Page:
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Old 1st January 2013, 12:34 AM   #1
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Default 300V Tube Power Supply From 120VAC Without Rectifier?

I stumbled across this interesting tube amp power supply in my research for my amp (832A as a Single Ended Tetrode Amp?), and I was wondering if someone could take a bit of time to explain the principles of it, and it's appropriateness in a tube amp. The creator uses a 230/120VAC multi-input transformer, with the first tap on the primary side being the input, and the second tap on the primary side as the output. Usually these two are bridged or paralleled, but here they're used almost like an isolation transformer, I think:

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Old 1st January 2013, 01:16 AM   #2
TheGimp is offline TheGimp  United States
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Voltage doubler. Used by lots of older designs.
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Old 1st January 2013, 01:19 AM   #3
roline is offline roline  United States
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You can use the primary as an output, but you will have less current capability rather than the same size core using both primaries and having another set of matching outputs.
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Old 1st January 2013, 03:16 AM   #4
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Quote:
Voltage doubler. Used by lots of older designs.
I too use the Greinacher (AKA "full wave") doubler, as it is a cost effective way of obtaining a truly high performance PSU. "Idiots", like Frank McIntosh, Saul Marantz, and Stu Hegeman, made very good use of the topology in some of the most revered "vintage" amps.

Gimpy is correct about TANSTAAFL applying and only 1/4 of the RMS current capability of the rectified winding is available as DC. When the setup is done right, copper losses can be small. The rectifier winding in a H/K Cit. 2 is rated for several amperes.
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Old 1st January 2013, 03:14 PM   #5
kevinkr is offline kevinkr  United States
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Using one half of a dual primary is potentially hazardous due the potential lack of isolation between the windings. In addition the transformer must be derated 50% or more for safe (?) operation if this is done.

With the ready supply of OTS and inexpensive custom power transformers from outfits like Edcor this approach should not be encouraged.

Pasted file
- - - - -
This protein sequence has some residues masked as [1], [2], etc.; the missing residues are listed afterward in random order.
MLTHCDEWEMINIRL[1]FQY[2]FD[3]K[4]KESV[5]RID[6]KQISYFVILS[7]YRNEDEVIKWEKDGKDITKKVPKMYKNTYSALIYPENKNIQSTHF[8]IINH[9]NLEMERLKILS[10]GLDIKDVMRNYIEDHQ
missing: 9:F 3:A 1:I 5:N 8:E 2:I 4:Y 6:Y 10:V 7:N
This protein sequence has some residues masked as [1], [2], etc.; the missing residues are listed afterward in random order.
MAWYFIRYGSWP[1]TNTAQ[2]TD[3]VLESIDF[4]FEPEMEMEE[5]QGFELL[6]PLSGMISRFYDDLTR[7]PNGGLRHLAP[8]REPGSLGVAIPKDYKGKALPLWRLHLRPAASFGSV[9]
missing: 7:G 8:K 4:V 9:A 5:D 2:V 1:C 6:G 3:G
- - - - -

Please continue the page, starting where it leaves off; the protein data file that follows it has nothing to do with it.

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Old 1st January 2013, 03:15 PM   #6
wa2ise is offline wa2ise  United States
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Be aware that the quality of the insulation between the two 120VAC windings is likely not "HiPot", ie, being able to insulate 1.4KVDC. The powerline sees a lot of transient spikes, from washing machine motors turning on and off, lightning bolts, and whatnot. Requiring 1.4KV insulation seems to avoid these issues. You don't want these causing a flashover from the line into your amp.
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Old 1st January 2013, 03:37 PM   #7
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Thanks for the tips guys. I'm only going to use this for low-current applications (one or two tubes).

Wa2ise, would plugging the transformer into a surge protector help protect my amp from the potential transient spike hazard?
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Old 1st January 2013, 06:16 PM   #8
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For 1 or 2 tubes, buy a Triad N-68X isolation trafo. It has the "stones" to power a SE stereoblock built around 2X 6BM8s. Lesser rated units actually cost more. Given its dual primaries, the N-68X is useful to DIYers in both "120" and "240" VAC mains zones.
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Old 1st January 2013, 07:52 PM   #9
kevinkr is offline kevinkr  United States
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Eli's suggestion is a good one - only use the secondary not the primaries for this purpose. (Primary to mains, secondaries used as you see fit.)

In your proposed approach interwinding leakage currents between primary windings can be significant, posing a shock hazard particularly if the project in question is not properly grounded for some reason. (Like the receptacle miswired or 2 conductor house wiring) This just is not a very good idea at all, I hope you are receiving this loud and clear.
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Old 1st January 2013, 10:10 PM   #10
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10-4

I have an isolation transformer I used when rebuilding an old 5 tube radio from the war that puts 120V across its heaters...good stuff.

Would you guys be able to weigh in on this design? 832A as a Single Ended Tetrode Amp?
I'm looking for....positive feedback

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